Last Friday, both slanted arguments and red herrings were present during the 90 minute en banc oral argument before the Court of Appeals for the Federal Circuit (CAFC) in In re Tam.
The question invited by the CAFC to be addressed in Tam is whether Section 2(a) of the Lanham Act’s prohibition on the federal registration of trademarks that consist of or comprise matter that may disparage persons violates the First Amendment.
The CAFC previously had affirmed the Trademark Trial and Appeal Board’s decision in Tam upholding the USPTO’s refusal to federally-register THE SLANTS mark for “entertainment in the nature of live performances by a musical band,” concluding that when used in connection with applicant’s services, THE SLANTS would be perceived as disparaging to a substantial composite of the referenced group — persons of Asian descent, violating Section 2(a) of the Lanham Act.
After vacating that decision, now, the CAFC is asking whether Congress even has the power to refuse registration of a trademark consisting of or comprising matter that may disparage persons. And, although the court didn’t specifically ask for briefing on whether the scandalous and immoral portions of Section 2(a) must fall too under the same First Amendment theory, the lawyer for the American Civil Liberties Union, who was permitted 10 minutes of oral argument, as amicus curiae, encouraged the court to “embrace” that idea.
Although I have already shared some thoughts on the subject, here, after springing out of my chair a few times while listening to the audiotape of the Tam oral argument, I couldn’t resist sharing a few more thoughts on the subject. Some now, more later.
One of those jarring moments was when Circuit Judge Kimberly Ann Moore, the initial Tam panelist who appeared to spearhead the sua sponte Constitutional review en banc, consistent with her “additional views” appended to the original panel affirmance, asked our friend Ron Coleman (counsel for Mr. Tam) about how the court’s decision would impact the federal government’s copyright registration system.
This led to an unfortunate diversion and a substantial amount of time devoted to the purely academic question of whether Congress could amend the Copyright Act to add a disparagement provision that refuses registration of copyrights on that basis. It seems to me, this kind of question, assuming it is even relevant to the analysis, deserves far more than shoot from-the-hip responses, but since that is what was sought in oral argument, I’ll offer a few thoughts off the top of my head, instead of from the hip.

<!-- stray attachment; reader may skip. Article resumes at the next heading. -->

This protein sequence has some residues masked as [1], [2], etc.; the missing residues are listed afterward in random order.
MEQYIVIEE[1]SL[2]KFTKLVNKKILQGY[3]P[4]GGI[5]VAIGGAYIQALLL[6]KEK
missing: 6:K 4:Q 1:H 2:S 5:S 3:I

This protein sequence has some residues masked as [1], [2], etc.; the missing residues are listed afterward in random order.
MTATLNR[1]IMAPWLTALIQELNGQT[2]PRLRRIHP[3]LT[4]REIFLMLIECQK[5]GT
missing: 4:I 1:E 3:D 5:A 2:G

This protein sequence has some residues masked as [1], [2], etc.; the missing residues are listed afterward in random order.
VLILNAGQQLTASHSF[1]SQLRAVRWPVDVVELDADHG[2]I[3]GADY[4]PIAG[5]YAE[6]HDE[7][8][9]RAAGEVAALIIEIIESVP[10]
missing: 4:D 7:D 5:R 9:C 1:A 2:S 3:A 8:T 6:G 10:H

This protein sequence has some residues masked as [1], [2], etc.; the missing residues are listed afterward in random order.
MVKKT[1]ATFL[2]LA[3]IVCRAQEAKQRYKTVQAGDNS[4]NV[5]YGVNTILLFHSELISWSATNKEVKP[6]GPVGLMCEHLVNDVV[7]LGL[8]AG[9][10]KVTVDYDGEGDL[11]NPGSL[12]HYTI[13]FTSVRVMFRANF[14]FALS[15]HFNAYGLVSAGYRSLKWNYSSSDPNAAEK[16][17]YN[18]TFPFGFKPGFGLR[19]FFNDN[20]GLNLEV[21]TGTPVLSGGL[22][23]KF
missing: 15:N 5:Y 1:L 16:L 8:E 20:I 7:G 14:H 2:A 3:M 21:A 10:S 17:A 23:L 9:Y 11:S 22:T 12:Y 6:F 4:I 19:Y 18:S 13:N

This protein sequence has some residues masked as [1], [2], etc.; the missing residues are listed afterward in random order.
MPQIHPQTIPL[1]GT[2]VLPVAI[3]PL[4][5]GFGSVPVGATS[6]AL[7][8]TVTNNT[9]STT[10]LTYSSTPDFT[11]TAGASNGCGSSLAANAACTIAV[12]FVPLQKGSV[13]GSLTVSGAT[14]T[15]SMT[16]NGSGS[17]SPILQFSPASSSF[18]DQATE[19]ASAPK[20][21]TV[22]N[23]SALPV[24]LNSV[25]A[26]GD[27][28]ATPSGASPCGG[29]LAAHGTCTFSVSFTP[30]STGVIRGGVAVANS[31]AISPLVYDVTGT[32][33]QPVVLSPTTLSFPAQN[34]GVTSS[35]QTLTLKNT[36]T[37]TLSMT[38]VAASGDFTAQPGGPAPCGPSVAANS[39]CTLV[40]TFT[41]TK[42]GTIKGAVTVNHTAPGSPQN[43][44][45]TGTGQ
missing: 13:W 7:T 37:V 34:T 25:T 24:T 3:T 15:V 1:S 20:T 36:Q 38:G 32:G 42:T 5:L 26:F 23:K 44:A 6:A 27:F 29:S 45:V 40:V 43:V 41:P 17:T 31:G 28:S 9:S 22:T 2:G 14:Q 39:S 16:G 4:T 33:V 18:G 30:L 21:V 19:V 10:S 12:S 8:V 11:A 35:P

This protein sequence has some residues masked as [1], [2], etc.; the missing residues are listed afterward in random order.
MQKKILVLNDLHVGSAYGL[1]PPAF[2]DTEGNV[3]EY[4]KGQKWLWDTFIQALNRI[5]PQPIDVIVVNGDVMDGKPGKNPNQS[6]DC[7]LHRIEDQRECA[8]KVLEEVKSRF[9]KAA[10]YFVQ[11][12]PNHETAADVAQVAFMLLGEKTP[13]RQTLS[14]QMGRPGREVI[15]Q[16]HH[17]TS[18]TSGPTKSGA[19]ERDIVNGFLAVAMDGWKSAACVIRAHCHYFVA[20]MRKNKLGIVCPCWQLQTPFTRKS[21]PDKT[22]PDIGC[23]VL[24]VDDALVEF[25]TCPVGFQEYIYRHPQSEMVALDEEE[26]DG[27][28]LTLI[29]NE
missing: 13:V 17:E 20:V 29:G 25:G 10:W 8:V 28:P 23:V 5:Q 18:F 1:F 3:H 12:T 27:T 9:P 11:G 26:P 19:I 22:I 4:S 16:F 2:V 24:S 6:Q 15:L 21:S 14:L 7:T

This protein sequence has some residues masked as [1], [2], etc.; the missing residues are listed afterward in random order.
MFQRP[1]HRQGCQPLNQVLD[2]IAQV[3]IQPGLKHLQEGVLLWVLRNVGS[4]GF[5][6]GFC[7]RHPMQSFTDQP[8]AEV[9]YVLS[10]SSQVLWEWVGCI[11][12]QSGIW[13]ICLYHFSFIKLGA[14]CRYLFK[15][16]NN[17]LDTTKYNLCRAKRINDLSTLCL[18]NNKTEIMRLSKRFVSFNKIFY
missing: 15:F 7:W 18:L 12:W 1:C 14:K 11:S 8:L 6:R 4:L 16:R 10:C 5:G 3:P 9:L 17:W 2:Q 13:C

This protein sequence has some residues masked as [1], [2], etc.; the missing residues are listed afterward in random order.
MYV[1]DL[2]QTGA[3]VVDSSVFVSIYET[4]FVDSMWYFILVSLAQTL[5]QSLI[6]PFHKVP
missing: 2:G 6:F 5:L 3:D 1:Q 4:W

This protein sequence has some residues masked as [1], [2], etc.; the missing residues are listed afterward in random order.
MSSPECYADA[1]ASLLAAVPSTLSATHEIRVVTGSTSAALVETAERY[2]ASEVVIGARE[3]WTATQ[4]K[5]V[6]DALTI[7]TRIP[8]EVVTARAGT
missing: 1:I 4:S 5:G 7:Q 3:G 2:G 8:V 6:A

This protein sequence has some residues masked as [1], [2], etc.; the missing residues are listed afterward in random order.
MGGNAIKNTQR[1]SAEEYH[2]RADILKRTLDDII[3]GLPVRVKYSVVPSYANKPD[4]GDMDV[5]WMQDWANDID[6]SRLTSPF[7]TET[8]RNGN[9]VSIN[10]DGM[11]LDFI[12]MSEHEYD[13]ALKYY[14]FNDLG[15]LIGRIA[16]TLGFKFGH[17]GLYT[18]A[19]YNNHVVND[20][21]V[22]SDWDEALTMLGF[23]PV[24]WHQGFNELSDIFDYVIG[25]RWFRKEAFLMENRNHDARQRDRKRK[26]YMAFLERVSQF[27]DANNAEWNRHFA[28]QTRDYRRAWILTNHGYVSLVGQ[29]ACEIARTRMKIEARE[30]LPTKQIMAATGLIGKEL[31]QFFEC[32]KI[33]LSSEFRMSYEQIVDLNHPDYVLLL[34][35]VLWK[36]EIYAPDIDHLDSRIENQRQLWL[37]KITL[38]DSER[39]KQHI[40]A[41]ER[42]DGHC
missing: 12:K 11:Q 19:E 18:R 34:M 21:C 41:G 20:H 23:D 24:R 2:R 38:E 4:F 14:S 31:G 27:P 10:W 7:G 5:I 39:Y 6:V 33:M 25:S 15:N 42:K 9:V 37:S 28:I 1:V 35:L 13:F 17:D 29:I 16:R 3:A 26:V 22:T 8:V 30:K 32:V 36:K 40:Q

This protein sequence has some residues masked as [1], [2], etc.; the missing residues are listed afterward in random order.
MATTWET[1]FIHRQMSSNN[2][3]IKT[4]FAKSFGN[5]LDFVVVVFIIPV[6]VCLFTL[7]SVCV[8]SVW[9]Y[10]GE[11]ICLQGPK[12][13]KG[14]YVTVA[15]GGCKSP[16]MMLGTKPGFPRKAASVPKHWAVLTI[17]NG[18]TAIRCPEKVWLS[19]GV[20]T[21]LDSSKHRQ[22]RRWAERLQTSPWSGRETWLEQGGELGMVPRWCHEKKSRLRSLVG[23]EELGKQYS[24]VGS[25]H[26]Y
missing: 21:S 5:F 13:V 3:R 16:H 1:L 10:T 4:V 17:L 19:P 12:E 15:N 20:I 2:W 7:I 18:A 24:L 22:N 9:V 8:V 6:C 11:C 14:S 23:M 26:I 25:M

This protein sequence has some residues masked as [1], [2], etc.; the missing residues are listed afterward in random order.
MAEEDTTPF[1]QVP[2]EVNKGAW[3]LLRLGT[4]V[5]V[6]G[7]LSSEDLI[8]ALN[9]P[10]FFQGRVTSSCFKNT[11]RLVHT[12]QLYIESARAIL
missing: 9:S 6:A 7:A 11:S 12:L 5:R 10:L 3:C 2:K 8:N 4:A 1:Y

To my knowledge, correct me if I’m wrong Ron, but Congress has never forbidden and has no plans to forbid copyright registration to disparaging works of authorship, so a parade of horribles based on this fear seems misplaced. And the underlying premise and multiple suggestions during the oral argument that trademark should be treated like copyright is certainly not the law, not obvious, and the premise has multiple flaws, it seems to me.
First, copyright and trademark flow from very different origins and have very different purposes. Copyright protection flows from an express provision in the U.S. Constitution, whereas federal trademark protection flows from the very general Commerce Clause language permitting Congress to make laws affecting interstate commerce. In fact, Congress’ first attempt to create a federal trademark regime in 1870 failed, and was struck down by the Supreme Court, because it improperly relied upon the Copyright Clause of the U.S. Constitution for its authority.
Federal copyright law is preemptive and as a result States cannot seek to protect copyright under State law. Not so with trademark protection, there is no preemption, so States are free to and do protect trademark rights at the State level.
Moreover, a prerequisite to any enforcement of a copyright is federal registration, but again not so with trademarks, unregistered marks may be protected by the States at common law.
Moreover, in terms of Congress’ legitimate interest in discouraging all sorts of confusion in the marketplace, it is reasonable and accurate for the public and potential consumers to infer governmental approval of a trademark when the federal registration symbol (®) is used, because it is unlawful to use it without first having obtained a Certificate of Registration for the mark in question. But again, not so with copyright — there is no prohibition on the use of the copyright registration symbol (©) and there is no registration requirement in order to use it.
In terms of the governmental speech argument there are material differences there too. A trademark registration certificate, when issued by the federal government has its name and fingerprints all over it, positioned immediately adjacent to the approved mark in question. On the other hand, when a copyright registration issues, the material subject to copyright protection does not appear anywhere on the certificate, nor is it even attached to the certificate.
So, to suggest that all forms of IP (copyright, patent and trademark) should be treated the same ignores the careful balance that Congress struck over the last century and longer in legislating unique protections and limitations for each form of intellectual property.
There is so much more to say, but I’ll have to circle back for the rest later, sorry duty calls.